The duo’s undeniable talent, though, wasn’t as easily stopped. Without skipping a beat, Rubber Inc. expanded its repertoire to design soundtracks for performances by Ballet Philippines and the Cultural Center of the Philippines (CCP). And seeing even greater potential on the production and studio side of sound creation, they established Sweetspot Studios in 2001.
Sweetspot, with its more stable location and resources, allowed Malek to not only pursue personal projects, but also to record local labels, unsigned bands, and even produce his own outfits, the first of which was trip hop trio Drip in 2002. Profiled as “the classic trip hop set-up—two quiet Filipino guys in the background to tweak knobs and play instruments, with a hot Filipina female vocalist to enthrall the audience with her voice,” Drip’s founding members included Malek, as the sound designer, live keyboardist and programmer, Raymund “Ran” Golamco on guitars, and Beng Calma-Alcazaren on vocals. They would be later joined by Ian “Morse” Magbanua, adding beats and programming, and Arvin “Caliph8” Nogueras, who replaced Ran’s guitar embellishments with a distinct turntable style.
Drip slowly but steadily gained a cult following, with the release of two full-length albums—Far Side of the World in 2004 and Identity Theft in 2008—that showcased a seductive experimental sound perhaps best described by The Manila Times as “capable of giving you simulated bliss”.
Malek’s latest project is the genre-defying Bent Lynchpin, which appears to be on its way to similar success. With Malek on synth, Fred Sandoval on guitars and effects, El Ministro on bass, and Albatross on drums, the four members describe themselves as “all molecular biologists responsible for the discovery of molecules that react to a specific audio frequency and the fuzz wah sound.” With just a few public performances at altern-events like Subflex and Fete dela WSK! under its belt, Lynchpin is already making the rounds on Google and YouTube, fast becoming a favorite of local electronic music-heads.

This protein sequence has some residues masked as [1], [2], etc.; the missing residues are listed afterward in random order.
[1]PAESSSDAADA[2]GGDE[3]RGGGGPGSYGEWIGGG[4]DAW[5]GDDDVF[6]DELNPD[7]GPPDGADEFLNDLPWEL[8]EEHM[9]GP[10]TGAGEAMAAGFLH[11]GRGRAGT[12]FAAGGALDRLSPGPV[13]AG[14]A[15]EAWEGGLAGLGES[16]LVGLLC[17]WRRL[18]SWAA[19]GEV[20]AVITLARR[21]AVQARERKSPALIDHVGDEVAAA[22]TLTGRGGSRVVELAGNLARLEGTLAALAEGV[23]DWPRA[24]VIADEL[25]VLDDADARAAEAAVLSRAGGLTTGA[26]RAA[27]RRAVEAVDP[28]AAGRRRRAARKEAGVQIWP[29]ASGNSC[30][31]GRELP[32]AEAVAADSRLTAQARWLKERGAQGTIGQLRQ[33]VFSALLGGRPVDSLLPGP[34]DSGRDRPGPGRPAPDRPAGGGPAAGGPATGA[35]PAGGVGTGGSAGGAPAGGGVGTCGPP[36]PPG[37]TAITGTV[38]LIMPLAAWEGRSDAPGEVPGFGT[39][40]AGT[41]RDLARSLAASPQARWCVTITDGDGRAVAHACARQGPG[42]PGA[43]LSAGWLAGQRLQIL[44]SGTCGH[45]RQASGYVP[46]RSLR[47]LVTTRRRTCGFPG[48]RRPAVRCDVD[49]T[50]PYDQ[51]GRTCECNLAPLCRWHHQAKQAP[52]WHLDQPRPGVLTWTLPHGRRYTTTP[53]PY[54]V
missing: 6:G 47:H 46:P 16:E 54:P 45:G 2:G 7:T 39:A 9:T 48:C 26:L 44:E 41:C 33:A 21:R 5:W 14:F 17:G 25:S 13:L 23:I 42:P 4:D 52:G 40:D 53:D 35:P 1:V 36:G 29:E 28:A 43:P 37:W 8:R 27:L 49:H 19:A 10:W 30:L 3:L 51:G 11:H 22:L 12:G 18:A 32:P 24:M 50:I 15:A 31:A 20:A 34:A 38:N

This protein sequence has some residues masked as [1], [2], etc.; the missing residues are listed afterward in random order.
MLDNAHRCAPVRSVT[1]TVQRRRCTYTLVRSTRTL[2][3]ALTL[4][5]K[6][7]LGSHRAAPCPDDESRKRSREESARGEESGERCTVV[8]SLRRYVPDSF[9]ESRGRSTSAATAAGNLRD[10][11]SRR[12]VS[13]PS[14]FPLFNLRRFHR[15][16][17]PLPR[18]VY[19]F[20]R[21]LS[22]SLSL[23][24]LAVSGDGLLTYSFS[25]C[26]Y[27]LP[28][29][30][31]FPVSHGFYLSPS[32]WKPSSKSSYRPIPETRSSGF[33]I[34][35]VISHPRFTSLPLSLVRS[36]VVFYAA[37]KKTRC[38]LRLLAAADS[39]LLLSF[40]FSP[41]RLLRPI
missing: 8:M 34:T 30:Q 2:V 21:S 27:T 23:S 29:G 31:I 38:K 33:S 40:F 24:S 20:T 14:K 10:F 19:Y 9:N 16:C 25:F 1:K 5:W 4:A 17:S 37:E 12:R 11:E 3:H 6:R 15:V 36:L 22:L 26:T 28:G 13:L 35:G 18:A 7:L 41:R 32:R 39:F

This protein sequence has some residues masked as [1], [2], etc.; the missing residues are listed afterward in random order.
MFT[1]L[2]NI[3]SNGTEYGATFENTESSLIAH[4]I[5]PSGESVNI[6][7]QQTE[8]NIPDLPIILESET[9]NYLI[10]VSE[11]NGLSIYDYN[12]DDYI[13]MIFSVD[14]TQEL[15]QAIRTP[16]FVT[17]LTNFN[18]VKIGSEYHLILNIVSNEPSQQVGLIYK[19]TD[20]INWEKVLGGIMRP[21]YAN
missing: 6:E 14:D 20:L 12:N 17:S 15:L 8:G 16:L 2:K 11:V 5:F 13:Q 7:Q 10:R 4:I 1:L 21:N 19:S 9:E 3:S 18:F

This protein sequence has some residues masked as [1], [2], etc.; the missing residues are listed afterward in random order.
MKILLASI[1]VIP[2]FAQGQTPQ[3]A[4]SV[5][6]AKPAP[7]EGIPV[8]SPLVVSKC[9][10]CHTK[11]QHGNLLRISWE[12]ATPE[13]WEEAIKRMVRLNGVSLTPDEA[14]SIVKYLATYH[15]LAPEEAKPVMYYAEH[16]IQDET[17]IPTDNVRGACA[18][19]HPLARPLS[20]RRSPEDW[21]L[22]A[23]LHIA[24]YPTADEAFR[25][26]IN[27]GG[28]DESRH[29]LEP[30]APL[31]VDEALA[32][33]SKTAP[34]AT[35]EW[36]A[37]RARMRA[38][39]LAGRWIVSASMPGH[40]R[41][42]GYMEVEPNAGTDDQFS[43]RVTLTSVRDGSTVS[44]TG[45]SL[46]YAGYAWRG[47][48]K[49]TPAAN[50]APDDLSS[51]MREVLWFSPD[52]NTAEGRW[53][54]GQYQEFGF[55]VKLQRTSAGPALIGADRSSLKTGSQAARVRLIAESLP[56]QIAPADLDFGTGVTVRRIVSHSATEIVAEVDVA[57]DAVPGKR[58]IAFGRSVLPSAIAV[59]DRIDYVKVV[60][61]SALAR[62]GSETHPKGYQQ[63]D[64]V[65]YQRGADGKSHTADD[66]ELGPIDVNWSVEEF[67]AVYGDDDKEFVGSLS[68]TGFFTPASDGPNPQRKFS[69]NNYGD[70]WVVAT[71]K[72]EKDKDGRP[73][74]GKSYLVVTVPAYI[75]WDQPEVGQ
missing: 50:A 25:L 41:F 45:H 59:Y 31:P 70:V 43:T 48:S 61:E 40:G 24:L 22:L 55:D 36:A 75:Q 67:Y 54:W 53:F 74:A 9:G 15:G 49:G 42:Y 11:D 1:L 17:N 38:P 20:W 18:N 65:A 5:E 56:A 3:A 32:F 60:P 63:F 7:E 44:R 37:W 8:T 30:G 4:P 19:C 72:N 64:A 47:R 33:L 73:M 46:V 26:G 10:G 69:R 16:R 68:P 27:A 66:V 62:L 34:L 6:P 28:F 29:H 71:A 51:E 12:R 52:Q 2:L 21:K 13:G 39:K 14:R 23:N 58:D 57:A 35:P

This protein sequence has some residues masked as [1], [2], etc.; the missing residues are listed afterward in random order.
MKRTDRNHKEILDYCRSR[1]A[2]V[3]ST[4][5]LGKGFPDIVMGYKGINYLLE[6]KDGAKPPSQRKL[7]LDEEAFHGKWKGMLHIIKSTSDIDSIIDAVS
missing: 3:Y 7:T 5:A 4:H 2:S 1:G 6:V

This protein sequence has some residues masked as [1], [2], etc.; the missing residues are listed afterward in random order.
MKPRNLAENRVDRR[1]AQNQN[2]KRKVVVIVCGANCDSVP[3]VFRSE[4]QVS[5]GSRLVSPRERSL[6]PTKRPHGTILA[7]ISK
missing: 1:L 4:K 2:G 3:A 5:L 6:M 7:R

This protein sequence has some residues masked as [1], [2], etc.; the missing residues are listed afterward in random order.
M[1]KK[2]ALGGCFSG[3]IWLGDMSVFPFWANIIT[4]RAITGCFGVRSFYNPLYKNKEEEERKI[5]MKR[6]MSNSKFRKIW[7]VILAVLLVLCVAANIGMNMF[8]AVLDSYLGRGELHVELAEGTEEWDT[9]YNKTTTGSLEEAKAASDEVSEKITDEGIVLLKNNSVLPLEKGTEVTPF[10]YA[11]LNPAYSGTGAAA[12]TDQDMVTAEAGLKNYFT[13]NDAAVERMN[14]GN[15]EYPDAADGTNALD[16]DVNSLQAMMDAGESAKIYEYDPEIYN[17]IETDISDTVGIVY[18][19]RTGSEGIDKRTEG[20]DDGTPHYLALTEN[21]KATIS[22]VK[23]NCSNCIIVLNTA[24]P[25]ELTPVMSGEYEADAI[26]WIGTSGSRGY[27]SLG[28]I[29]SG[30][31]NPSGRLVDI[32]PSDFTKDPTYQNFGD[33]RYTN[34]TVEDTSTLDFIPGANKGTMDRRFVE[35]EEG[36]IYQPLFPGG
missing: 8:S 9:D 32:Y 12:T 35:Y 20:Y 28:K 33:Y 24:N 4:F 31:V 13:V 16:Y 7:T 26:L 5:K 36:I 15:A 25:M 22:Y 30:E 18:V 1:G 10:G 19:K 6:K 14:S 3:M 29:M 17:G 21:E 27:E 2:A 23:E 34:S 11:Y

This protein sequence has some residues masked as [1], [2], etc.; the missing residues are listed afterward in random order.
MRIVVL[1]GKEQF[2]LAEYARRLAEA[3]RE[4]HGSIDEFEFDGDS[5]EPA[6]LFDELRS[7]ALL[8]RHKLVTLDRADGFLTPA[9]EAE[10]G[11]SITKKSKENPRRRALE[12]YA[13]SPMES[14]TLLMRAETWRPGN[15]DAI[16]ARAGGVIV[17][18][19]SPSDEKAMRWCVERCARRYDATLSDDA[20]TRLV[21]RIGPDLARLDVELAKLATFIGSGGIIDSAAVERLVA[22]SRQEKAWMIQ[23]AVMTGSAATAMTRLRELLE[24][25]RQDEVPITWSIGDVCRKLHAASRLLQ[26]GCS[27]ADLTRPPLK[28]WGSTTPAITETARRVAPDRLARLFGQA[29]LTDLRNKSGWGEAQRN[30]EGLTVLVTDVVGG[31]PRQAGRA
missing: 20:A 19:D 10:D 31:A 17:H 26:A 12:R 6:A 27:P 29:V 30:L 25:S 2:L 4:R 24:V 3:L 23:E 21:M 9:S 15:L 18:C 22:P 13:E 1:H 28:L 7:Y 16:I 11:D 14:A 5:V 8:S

Even apart from these multifaceted efforts, Malek himself is well-recognized amongst Manila’s musical cognoscenti. A true musician’s musician, already enjoying single-name status, he is constantly sought after for his supreme sound style, listing The Teichmann Brothers, avant-rock outfit Radioactive Sago Project, and world music project Humanfolk as just some of those he’s worked with.
Aside from select passion projects, though, Malek admits to not really missing the old days of gigging until sunrise. “Back then, just pop a couple of pills and you can go all night,” he chuckles. “You also had to lug around so much equipment—keyboards, cables, turntables… Now, all you pretty much need is a laptop.”
These days, most of Malek’s time is spent behind-the-scenes, composing and scoring for commercial media, films, and art exhibits. “Working for clients, of course, pays better. You just have to know their language, gather the right information, keep your ear to the ground…” he advises. “The thing I like with clients is there’s a deadline—when it’s done, it’s done! With your own work, you tend to keep going back and revisiting it. There’s always something you can change. It’s never really finished.”
So with a few months left before uprooting to Singapore, which although just a four-hour flight away, is the start of a completely new life altogether, what is Malek’s next move? “I’ve been using the opportunity to do my own thing. Making things that make sounds, my own beats, synths… it’s like me playing Legos. It’s actually maddening to listen to—it seems like you’re hearing the same exact sound over and over again for hours,” he describes, while distractedly tinkering with an archaic-looking piece of studio equipment, giving you the impression that he’s going off into his own world for a while. “I’ve also been listening a lot to the Raster-Noton label, Alva Noto, and Tujiko Noriko, who’s kind of like a Japanese Björk.
“Is there something that ties my work together? I don’t know… words really fail to describe,” he mulls, his thoughts already shifting to another topic. “There’s the idea about electronic music that anyone can do it, because the computer enables you to do so many things. But I think it’s also a good time to be in music, it’s more interesting and allows you to grow as an artist. So whenever I’m asked why I do what I do… it’s because I don’t know how to do anything else.”
WORDS BY KATRINA TAN. PHOTOS BY GINO DALAO.